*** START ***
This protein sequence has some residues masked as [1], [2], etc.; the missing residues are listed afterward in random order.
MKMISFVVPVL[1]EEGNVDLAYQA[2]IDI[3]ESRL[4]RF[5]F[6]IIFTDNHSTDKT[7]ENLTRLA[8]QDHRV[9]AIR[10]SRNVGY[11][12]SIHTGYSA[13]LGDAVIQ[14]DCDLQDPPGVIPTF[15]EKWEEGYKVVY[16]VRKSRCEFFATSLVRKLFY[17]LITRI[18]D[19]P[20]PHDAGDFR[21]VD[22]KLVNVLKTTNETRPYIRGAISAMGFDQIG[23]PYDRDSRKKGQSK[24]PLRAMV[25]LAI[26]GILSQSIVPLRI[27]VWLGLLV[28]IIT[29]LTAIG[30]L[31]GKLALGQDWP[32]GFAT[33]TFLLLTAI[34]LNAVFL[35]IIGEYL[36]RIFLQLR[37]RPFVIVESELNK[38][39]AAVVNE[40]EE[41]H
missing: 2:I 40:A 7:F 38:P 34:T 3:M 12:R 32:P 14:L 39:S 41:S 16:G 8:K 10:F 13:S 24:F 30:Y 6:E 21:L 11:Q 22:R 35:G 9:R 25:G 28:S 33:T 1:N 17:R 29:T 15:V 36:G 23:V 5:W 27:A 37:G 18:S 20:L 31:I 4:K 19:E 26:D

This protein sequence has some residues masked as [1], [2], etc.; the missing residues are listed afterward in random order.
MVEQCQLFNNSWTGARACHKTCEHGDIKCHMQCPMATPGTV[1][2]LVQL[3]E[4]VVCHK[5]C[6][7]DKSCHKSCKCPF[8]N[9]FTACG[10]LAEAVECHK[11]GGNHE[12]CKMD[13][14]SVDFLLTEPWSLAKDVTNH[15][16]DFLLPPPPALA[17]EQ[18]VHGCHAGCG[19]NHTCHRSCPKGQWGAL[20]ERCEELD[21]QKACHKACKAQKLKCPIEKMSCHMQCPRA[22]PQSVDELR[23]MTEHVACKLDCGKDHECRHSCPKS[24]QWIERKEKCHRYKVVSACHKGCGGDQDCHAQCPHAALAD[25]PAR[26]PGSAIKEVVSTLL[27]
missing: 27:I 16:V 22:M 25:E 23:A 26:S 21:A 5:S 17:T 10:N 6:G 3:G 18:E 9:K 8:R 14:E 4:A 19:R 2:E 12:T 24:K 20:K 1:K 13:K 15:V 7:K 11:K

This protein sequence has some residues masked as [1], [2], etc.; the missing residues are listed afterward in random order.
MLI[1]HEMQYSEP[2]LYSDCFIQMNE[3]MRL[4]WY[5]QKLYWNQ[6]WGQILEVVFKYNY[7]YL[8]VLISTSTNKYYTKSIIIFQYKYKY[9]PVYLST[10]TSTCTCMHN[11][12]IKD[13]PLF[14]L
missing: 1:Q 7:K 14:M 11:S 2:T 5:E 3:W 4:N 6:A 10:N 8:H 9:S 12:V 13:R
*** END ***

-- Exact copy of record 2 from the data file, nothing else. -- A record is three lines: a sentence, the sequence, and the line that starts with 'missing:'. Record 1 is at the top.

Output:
This protein sequence has some residues masked as [1], [2], etc.; the missing residues are listed afterward in random order.
MVEQCQLFNNSWTGARACHKTCEHGDIKCHMQCPMATPGTV[1][2]LVQL[3]E[4]VVCHK[5]C[6][7]DKSCHKSCKCPF[8]N[9]FTACG[10]LAEAVECHK[11]GGNHE[12]CKMD[13][14]SVDFLLTEPWSLAKDVTNH[15][16]DFLLPPPPALA[17]EQ[18]VHGCHAGCG[19]NHTCHRSCPKGQWGAL[20]ERCEELD[21]QKACHKACKAQKLKCPIEKMSCHMQCPRA[22]PQSVDELR[23]MTEHVACKLDCGKDHECRHSCPKS[24]QWIERKEKCHRYKVVSACHKGCGGDQDCHAQCPHAALAD[25]PAR[26]PGSAIKEVVSTLL[27]
missing: 27:I 16:V 22:M 25:E 23:A 26:S 21:A 5:S 17:T 10:N 6:G 3:G 18:E 9:K 8:R 14:E 4:A 19:R 2:E 12:T 24:K 20:K 1:K 13:K 15:V 7:K 11:K